A comparison of maternal and paternal parenting practices and their influence on children’s physical activity, screen-time, diet and adiposity (#207)
Background: Children’s lifestyle behaviours and weight status are influenced by parenting practices, yet most studies report data from mothers only.
Aim: The aims of this study were to examine (i) if there was a difference between maternal and paternal physical activity- and dietary-related parenting practices, and (ii) a range of potential biological, behavioural and maternal/paternal correlates of objectively measured physical activity, screen-time, diet, and adiposity, in a sample of primary school-aged children.
Method: Cross-sectional analysis in a sample of 70 families with children (59% boys, mean age 8.4 (2.4) years, 42% overweight/obese). Parenting practices was measured using the Parenting Strategies for Eating and Activity Scale. Children’s behaviours and outcomes included: physical activity, screen-time, percent energy from core-foods and BMI z-score. Differences between mothers’ and fathers’ parenting practices were investigated using paired sample t-tests and multiple regression models were generated to examine the associations between maternal and paternal parenting practices and childrens’ variables.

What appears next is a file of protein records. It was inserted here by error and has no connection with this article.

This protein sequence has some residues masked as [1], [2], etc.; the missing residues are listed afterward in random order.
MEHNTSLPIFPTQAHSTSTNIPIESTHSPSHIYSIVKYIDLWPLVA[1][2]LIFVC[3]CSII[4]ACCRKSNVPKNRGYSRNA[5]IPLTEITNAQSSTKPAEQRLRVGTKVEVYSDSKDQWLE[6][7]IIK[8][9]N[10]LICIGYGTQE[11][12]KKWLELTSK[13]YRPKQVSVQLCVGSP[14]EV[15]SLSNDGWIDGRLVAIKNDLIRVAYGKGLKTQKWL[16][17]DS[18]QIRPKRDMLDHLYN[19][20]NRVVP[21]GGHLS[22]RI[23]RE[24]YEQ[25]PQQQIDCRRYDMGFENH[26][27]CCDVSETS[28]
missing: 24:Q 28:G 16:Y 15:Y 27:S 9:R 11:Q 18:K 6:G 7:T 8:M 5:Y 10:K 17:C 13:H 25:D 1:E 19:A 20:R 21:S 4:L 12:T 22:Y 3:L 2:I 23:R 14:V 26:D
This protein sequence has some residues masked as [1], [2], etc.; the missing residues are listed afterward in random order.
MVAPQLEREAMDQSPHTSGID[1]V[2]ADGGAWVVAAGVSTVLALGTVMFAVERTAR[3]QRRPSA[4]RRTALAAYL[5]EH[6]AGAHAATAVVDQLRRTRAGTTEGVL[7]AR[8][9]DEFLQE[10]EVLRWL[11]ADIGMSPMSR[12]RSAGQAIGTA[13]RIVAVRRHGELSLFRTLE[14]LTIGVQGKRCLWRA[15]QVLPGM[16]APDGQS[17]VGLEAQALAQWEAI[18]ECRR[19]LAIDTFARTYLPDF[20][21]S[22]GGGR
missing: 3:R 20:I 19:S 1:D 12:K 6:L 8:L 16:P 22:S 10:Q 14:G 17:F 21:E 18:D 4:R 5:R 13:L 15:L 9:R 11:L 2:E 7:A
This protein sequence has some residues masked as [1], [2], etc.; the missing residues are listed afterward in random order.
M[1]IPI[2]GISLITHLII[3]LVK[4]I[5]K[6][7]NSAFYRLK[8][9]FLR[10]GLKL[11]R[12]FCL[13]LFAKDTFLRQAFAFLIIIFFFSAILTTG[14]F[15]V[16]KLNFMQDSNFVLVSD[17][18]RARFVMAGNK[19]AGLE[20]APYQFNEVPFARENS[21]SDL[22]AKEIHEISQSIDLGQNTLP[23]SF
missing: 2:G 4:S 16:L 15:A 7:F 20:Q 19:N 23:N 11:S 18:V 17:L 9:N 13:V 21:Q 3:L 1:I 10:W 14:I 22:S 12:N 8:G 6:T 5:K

Results: Mothers’ control was significantly lower (p<0.001) and limit setting (p<0.01) and monitoring (p<0.001) were significantly higher than fathers. When examining couples within a family, some consistency between partners was demonstrated from some parenting practices with moderate correlations for control and monitoring (r = 0.31, 0.54 respectively). In the regression analyses, fathers’ reinforcement (p<0.01) was significantly associated with child physical activity. For screen-time, mothers’ monitoring (p<0.001) and child characteristics [age (p=0.01), sex (p=0.01), BMI z-score (p=0.03)] were significant predictors. Mothers’ parenting practices [limit setting (p=0.01), reinforcement (p=0.02)] and child screen-time (p=0.02) were significantly associated with core-foods. Fathers’ BMI (p<0.01) and mothers’ control (p<0.001) were significantly associated with child weight status.
Conclusion: Despite some similarities within couples, fathers and mothers differ in their use of specific physical activity- and diet-related parenting practices. Mothers and fathers have different biological, behavioural and parental influences on their childrens lifestyle behaviours and weight status.